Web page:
Peeping Tom: Child review at Barbican Theatre, London – ‘hugely inventive and mercilessly bleak’
The final instalment of Belgian dance theatre company Peeping Tom’s neurotically fraught family-based trilogy, Child (Kind) is the most daringly dark of them all, unsparing in its juxtaposition of violent imagery and pitch-black humour.
The child of the title – played by adult performer Eurudike de Beul – has no connection to any nurturing parental figure. She’s a lolling, uninhibited little figure riding a red bike around a forest flanked by jagged rocks.
Every image is one of menace or warped innocence – a surreal creature with a deer’s head but recognisably human legs in high heeled shoes gets lassoed and pulled apart within minutes by a reckless woman in yellow. She represents a morphed kind of mother, her male counterpart a deeply sinister forest ranger brandishing a rifle: a monster of casual cruelty and sadistic play.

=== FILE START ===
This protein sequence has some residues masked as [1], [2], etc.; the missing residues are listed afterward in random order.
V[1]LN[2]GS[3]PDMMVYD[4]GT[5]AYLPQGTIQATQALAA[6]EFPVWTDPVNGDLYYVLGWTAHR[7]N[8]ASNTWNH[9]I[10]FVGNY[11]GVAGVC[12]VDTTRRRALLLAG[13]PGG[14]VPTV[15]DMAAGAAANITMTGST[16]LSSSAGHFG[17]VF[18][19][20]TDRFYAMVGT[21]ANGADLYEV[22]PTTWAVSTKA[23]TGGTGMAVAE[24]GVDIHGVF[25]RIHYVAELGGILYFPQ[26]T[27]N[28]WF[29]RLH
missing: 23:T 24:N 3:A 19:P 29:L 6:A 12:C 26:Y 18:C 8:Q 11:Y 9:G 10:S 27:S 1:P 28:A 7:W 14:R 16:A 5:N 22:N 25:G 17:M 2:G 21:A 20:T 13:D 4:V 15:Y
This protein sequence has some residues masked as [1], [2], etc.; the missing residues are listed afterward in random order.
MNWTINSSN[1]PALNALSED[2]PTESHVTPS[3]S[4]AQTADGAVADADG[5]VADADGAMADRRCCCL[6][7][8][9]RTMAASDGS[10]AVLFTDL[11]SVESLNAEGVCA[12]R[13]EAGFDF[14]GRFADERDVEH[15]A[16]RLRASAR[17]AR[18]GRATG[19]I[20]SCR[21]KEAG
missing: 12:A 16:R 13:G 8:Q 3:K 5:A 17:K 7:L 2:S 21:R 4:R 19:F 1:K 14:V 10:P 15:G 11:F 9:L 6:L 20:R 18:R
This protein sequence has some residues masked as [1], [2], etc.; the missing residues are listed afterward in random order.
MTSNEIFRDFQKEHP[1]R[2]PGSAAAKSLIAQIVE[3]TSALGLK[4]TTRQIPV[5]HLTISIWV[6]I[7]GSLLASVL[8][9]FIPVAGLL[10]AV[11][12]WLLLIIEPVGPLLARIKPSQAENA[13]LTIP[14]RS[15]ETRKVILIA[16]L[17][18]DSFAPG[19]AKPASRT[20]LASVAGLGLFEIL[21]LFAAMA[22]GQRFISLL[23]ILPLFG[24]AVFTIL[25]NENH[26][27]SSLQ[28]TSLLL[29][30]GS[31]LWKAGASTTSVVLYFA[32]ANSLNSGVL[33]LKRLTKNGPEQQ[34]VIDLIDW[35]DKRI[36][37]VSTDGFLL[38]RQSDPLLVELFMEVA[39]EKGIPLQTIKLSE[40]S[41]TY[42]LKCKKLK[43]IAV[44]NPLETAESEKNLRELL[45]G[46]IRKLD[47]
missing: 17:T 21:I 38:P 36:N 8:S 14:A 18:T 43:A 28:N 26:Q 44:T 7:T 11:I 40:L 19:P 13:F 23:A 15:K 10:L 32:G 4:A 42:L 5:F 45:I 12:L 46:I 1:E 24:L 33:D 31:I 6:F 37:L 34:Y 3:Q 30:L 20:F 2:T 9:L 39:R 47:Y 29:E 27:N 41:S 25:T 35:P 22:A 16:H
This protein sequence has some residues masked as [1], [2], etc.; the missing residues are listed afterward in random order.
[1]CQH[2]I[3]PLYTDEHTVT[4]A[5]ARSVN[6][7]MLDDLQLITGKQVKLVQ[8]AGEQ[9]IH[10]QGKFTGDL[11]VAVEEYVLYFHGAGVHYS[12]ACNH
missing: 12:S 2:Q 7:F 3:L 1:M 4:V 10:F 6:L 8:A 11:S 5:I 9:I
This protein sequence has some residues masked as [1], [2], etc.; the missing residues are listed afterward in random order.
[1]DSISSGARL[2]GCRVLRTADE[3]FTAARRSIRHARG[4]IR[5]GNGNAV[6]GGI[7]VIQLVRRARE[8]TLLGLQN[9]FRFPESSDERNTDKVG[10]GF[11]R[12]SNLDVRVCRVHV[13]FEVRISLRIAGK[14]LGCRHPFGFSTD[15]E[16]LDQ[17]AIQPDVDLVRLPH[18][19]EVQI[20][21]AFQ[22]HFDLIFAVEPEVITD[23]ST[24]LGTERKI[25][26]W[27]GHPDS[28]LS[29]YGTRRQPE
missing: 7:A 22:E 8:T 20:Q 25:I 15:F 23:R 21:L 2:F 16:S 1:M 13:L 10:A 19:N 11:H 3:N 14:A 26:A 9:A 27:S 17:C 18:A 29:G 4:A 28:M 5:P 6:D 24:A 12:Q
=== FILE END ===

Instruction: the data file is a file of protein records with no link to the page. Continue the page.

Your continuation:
Having blankly shot a wholesome hiker, he then instructs the girl in gun technique. She peppers the body with bullets while the corpse’s limbs hurl and heave with a sickening limpness.
The bonelessly bendy physical language (seen also in Moeder and Vader) becomes a dance of dysfunction, revisited on the child – the ranger thrusts with ecstatic elasticity while gleefully threatening another camper, while the woman in yellow folds, flips and flings herself through paroxysms of blind fury.
Child is full of queasy moments, with sometimes graphic depictions of abuse. Its means are bizarrely bold – bald scuttling men with back-to-front bodies emerging from eggs – but the emotional pathology portrayed is all too real.
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